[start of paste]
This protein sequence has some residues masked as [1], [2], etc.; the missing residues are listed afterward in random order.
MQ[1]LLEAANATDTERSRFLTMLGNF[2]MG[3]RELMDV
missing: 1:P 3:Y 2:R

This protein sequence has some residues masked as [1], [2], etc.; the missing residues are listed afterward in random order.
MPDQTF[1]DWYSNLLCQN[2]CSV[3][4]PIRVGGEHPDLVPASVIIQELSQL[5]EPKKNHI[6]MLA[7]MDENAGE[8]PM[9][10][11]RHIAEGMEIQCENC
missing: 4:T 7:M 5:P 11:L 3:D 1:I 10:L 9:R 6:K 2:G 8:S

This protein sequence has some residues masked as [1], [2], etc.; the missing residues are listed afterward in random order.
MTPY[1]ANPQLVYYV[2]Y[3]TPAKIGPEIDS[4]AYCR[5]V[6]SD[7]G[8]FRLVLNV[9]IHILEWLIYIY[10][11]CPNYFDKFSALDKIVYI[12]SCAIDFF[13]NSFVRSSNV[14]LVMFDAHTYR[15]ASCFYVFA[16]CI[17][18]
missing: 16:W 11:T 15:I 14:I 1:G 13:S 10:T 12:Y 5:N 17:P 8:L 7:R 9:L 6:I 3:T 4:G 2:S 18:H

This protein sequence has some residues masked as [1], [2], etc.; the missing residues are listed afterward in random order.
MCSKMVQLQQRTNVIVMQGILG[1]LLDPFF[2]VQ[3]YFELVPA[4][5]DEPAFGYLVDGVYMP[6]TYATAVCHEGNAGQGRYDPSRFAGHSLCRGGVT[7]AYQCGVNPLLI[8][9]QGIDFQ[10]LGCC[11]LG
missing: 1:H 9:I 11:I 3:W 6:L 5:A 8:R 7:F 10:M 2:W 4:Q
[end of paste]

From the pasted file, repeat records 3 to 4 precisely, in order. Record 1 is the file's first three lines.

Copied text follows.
This protein sequence has some residues masked as [1], [2], etc.; the missing residues are listed afterward in random order.
MTPY[1]ANPQLVYYV[2]Y[3]TPAKIGPEIDS[4]AYCR[5]V[6]SD[7]G[8]FRLVLNV[9]IHILEWLIYIY[10][11]CPNYFDKFSALDKIVYI[12]SCAIDFF[13]NSFVRSSNV[14]LVMFDAHTYR[15]ASCFYVFA[16]CI[17][18]
missing: 16:W 11:T 15:I 14:I 1:G 13:S 10:T 12:Y 5:N 17:P 8:L 7:R 9:L 6:I 3:T 4:G 2:S 18:H

This protein sequence has some residues masked as [1], [2], etc.; the missing residues are listed afterward in random order.
MCSKMVQLQQRTNVIVMQGILG[1]LLDPFF[2]VQ[3]YFELVPA[4][5]DEPAFGYLVDGVYMP[6]TYATAVCHEGNAGQGRYDPSRFAGHSLCRGGVT[7]AYQCGVNPLLI[8][9]QGIDFQ[10]LGCC[11]LG
missing: 1:H 9:I 11:I 3:W 6:L 5:A 8:R 7:F 10:M 2:W 4:Q